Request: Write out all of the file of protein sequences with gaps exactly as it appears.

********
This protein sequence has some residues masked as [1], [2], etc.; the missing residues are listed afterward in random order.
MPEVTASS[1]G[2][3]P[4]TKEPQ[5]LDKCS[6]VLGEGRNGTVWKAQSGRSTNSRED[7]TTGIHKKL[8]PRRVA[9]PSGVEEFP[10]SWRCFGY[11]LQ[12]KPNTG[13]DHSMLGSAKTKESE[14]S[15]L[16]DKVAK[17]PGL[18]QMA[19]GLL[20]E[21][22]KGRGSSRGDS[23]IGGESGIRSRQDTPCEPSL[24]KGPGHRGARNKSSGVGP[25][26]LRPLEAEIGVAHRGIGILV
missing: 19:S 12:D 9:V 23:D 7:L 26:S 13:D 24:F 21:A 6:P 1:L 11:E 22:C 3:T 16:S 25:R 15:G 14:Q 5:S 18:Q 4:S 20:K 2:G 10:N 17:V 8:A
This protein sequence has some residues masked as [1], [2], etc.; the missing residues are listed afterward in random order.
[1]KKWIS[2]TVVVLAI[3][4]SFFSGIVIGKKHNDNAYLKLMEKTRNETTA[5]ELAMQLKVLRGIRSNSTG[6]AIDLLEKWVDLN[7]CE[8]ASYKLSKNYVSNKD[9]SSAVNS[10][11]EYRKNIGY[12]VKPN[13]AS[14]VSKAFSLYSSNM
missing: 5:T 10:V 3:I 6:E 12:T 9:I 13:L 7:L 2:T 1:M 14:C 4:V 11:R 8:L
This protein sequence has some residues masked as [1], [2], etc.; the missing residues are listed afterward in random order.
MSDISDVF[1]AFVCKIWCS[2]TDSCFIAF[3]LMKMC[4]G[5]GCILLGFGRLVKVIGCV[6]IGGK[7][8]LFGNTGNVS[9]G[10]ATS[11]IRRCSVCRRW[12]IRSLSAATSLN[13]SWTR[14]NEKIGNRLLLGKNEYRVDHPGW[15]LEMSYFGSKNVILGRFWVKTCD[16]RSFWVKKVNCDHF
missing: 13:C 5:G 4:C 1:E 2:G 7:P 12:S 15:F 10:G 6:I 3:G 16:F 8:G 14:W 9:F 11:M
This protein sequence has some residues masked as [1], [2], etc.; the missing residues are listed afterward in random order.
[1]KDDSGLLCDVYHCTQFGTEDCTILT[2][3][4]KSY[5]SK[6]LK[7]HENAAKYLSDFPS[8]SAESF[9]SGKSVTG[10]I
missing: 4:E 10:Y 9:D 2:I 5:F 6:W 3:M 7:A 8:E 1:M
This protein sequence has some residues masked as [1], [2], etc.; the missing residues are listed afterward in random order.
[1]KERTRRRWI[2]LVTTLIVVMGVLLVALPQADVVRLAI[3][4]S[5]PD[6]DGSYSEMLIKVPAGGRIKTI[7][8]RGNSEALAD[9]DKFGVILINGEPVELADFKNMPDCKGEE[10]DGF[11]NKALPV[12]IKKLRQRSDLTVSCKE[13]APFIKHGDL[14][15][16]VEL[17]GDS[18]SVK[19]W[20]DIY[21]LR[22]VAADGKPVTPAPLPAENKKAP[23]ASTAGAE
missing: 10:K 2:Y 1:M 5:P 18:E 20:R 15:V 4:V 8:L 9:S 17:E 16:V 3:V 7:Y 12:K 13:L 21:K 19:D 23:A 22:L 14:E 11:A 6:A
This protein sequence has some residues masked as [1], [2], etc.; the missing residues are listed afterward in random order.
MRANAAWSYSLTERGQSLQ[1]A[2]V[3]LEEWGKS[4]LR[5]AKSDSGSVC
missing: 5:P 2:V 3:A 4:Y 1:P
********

This protein sequence has some residues masked as [1], [2], etc.; the missing residues are listed afterward in random order.
MPEVTASS[1]G[2][3]P[4]TKEPQ[5]LDKCS[6]VLGEGRNGTVWKAQSGRSTNSRED[7]TTGIHKKL[8]PRRVA[9]PSGVEEFP[10]SWRCFGY[11]LQ[12]KPNTG[13]DHSMLGSAKTKESE[14]S[15]L[16]DKVAK[17]PGL[18]QMA[19]GLL[20]E[21][22]KGRGSSRGDS[23]IGGESGIRSRQDTPCEPSL[24]KGPGHRGARNKSSGVGP[25][26]LRPLEAEIGVAHRGIGILV
missing: 19:S 12:D 9:V 23:D 7:L 26:S 13:D 24:F 21:A 6:P 1:L 11:E 22:C 3:T 16:S 25:R 15:G 14:Q 5:S 18:Q 4:S 20:K 2:G 10:N 17:V 8:A
This protein sequence has some residues masked as [1], [2], etc.; the missing residues are listed afterward in random order.
[1]KKWIS[2]TVVVLAI[3][4]SFFSGIVIGKKHNDNAYLKLMEKTRNETTA[5]ELAMQLKVLRGIRSNSTG[6]AIDLLEKWVDLN[7]CE[8]ASYKLSKNYVSNKD[9]SSAVNS[10][11]EYRKNIGY[12]VKPN[13]AS[14]VSKAFSLYSSNM
missing: 5:T 10:V 3:I 6:E 12:T 9:I 13:L 7:L 2:T 1:M 14:C 4:V 11:R 8:L
This protein sequence has some residues masked as [1], [2], etc.; the missing residues are listed afterward in random order.
MSDISDVF[1]AFVCKIWCS[2]TDSCFIAF[3]LMKMC[4]G[5]GCILLGFGRLVKVIGCV[6]IGGK[7][8]LFGNTGNVS[9]G[10]ATS[11]IRRCSVCRRW[12]IRSLSAATSLN[13]SWTR[14]NEKIGNRLLLGKNEYRVDHPGW[15]LEMSYFGSKNVILGRFWVKTCD[16]RSFWVKKVNCDHF
missing: 13:C 5:G 4:C 1:E 2:G 7:P 12:S 15:F 10:G 6:I 3:G 16:F 8:G 14:W 9:F 11:M
This protein sequence has some residues masked as [1], [2], etc.; the missing residues are listed afterward in random order.
[1]KDDSGLLCDVYHCTQFGTEDCTILT[2][3][4]KSY[5]SK[6]LK[7]HENAAKYLSDFPS[8]SAESF[9]SGKSVTG[10]I
missing: 4:E 10:Y 9:D 2:I 5:F 6:W 3:M 7:A 8:E 1:M
This protein sequence has some residues masked as [1], [2], etc.; the missing residues are listed afterward in random order.
[1]KERTRRRWI[2]LVTTLIVVMGVLLVALPQADVVRLAI[3][4]S[5]PD[6]DGSYSEMLIKVPAGGRIKTI[7][8]RGNSEALAD[9]DKFGVILINGEPVELADFKNMPDCKGEE[10]DGF[11]NKALPV[12]IKKLRQRSDLTVSCKE[13]APFIKHGDL[14][15][16]VEL[17]GDS[18]SVK[19]W[20]DIY[21]LR[22]VAADGKPVTPAPLPAENKKAP[23]ASTAGAE
missing: 10:K 2:Y 1:M 5:P 18:E 20:R 15:V 4:V 8:L 9:S 17:E 16:V 3:V 7:Y 12:K 13:L 21:K 19:D 23:A 22:L 14:E 11:A 6:A
This protein sequence has some residues masked as [1], [2], etc.; the missing residues are listed afterward in random order.
MRANAAWSYSLTERGQSLQ[1]A[2]V[3]LEEWGKS[4]LR[5]AKSDSGSVC
missing: 5:P 2:V 3:A 4:Y 1:P